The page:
Chairman Carper, let me begin by thanking you for taking energetic leadership, even as a new chair of this Committee, in assisting the District of Columbia in many significant ways and particularly for holding a hearing that is justifiably called historic because it is the first Senate hearing on statehood for the District. We especially appreciate your early initiative in introducing the New Columbia Admission Act, and for setting the record for the most cosponsors for the bill since it was first introduced in the Senate, in 1984, before either you or I was in Congress. With your leadership, the top four Democratic leaders are among the cosponsors of the bill, led by Majority Leader Harry Reid, who, as majority leader, generally does not cosponsor bills. Your hearing also has enabled us to break the record for cosponsors in the House, at 106, more than it has ever had since it was first introduced in the House, in 1983, by my predecessor, Congressman Walter Fauntroy. To complement this unprecedented growth in congressional support, President Obama endorsed D.C. statehood in July.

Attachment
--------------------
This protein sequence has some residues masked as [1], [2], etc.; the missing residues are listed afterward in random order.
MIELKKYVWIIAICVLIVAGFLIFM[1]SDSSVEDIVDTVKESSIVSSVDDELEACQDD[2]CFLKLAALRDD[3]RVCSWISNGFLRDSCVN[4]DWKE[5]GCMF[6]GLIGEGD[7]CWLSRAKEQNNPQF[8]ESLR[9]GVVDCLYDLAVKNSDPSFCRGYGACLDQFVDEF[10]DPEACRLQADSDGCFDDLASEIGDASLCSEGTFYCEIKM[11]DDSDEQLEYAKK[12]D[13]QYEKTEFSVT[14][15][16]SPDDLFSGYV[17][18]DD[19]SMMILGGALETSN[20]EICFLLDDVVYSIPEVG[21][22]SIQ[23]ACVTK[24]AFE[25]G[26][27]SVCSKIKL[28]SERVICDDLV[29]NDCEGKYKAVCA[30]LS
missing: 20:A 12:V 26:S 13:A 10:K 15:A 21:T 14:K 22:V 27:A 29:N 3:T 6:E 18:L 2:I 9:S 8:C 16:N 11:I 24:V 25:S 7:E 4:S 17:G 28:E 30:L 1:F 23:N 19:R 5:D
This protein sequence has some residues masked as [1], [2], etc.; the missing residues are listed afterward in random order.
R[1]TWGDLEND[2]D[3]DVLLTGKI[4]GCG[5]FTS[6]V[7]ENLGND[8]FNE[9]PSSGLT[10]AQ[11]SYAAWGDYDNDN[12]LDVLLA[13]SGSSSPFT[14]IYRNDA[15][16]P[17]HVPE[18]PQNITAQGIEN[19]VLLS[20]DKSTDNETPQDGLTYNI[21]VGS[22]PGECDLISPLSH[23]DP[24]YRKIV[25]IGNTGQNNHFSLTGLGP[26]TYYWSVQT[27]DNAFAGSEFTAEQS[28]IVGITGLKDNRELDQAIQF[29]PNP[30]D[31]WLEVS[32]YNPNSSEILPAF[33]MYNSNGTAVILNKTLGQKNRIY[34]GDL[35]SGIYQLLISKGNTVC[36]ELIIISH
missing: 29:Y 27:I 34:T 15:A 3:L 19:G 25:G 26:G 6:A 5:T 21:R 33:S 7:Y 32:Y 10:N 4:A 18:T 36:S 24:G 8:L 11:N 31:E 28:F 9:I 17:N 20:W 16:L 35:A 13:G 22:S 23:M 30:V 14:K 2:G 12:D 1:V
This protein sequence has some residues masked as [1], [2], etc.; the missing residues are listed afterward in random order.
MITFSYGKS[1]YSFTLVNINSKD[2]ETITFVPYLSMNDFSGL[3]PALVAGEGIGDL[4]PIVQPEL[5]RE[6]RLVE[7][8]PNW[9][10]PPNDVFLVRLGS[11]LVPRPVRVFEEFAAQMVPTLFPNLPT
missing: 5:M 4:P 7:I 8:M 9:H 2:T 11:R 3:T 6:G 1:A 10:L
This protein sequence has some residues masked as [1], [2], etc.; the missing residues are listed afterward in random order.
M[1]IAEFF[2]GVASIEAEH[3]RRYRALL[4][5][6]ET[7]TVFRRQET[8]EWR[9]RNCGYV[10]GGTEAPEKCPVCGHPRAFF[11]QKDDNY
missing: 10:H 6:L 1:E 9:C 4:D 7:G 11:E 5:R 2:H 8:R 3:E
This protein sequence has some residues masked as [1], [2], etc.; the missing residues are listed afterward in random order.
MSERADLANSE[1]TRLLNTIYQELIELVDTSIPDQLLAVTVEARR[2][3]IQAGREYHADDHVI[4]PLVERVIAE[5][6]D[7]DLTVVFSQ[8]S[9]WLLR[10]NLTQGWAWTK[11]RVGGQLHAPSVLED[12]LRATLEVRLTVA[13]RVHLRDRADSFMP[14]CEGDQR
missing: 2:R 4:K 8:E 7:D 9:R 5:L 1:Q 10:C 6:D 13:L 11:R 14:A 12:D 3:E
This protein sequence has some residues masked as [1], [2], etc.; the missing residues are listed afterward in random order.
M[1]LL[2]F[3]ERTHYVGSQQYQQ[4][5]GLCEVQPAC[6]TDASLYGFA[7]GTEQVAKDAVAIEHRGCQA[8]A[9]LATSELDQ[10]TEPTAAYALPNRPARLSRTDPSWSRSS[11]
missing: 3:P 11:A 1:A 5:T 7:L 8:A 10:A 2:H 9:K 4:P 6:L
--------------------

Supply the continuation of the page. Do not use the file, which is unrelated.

Our residents are grateful for today’s hearing even though they doubt statehood will come tomorrow. The considerable appreciation in the District for this hearing comes because residents know that a hearing is a significant and necessary step in putting an issue on the congressional agenda. Your hearing is the most important vehicle afforded by Congress to educate Members and the public and to signal that the matter constitutes a serious national concern that should move to passage. At the same time, the city’s elected officials and residents are well aware that your willingness to hold a hearing carries a reciprocal responsibility for all of us who live in the District to continue to build support for the bill in Congress and with the public. We need friends in the Senate and House, but residents learned many lessons from their experience in achieving home rule just 40 years ago. Although Democrats were in power for most of the 100 years after Congress eliminated D.C.’s limited home rule after Reconstruction, home rule did not return until there was collective action from residents. For that reason, I particularly appreciate the rapidly growing number of D.C. statehood activists and their help in gathering cosponsors for the bill.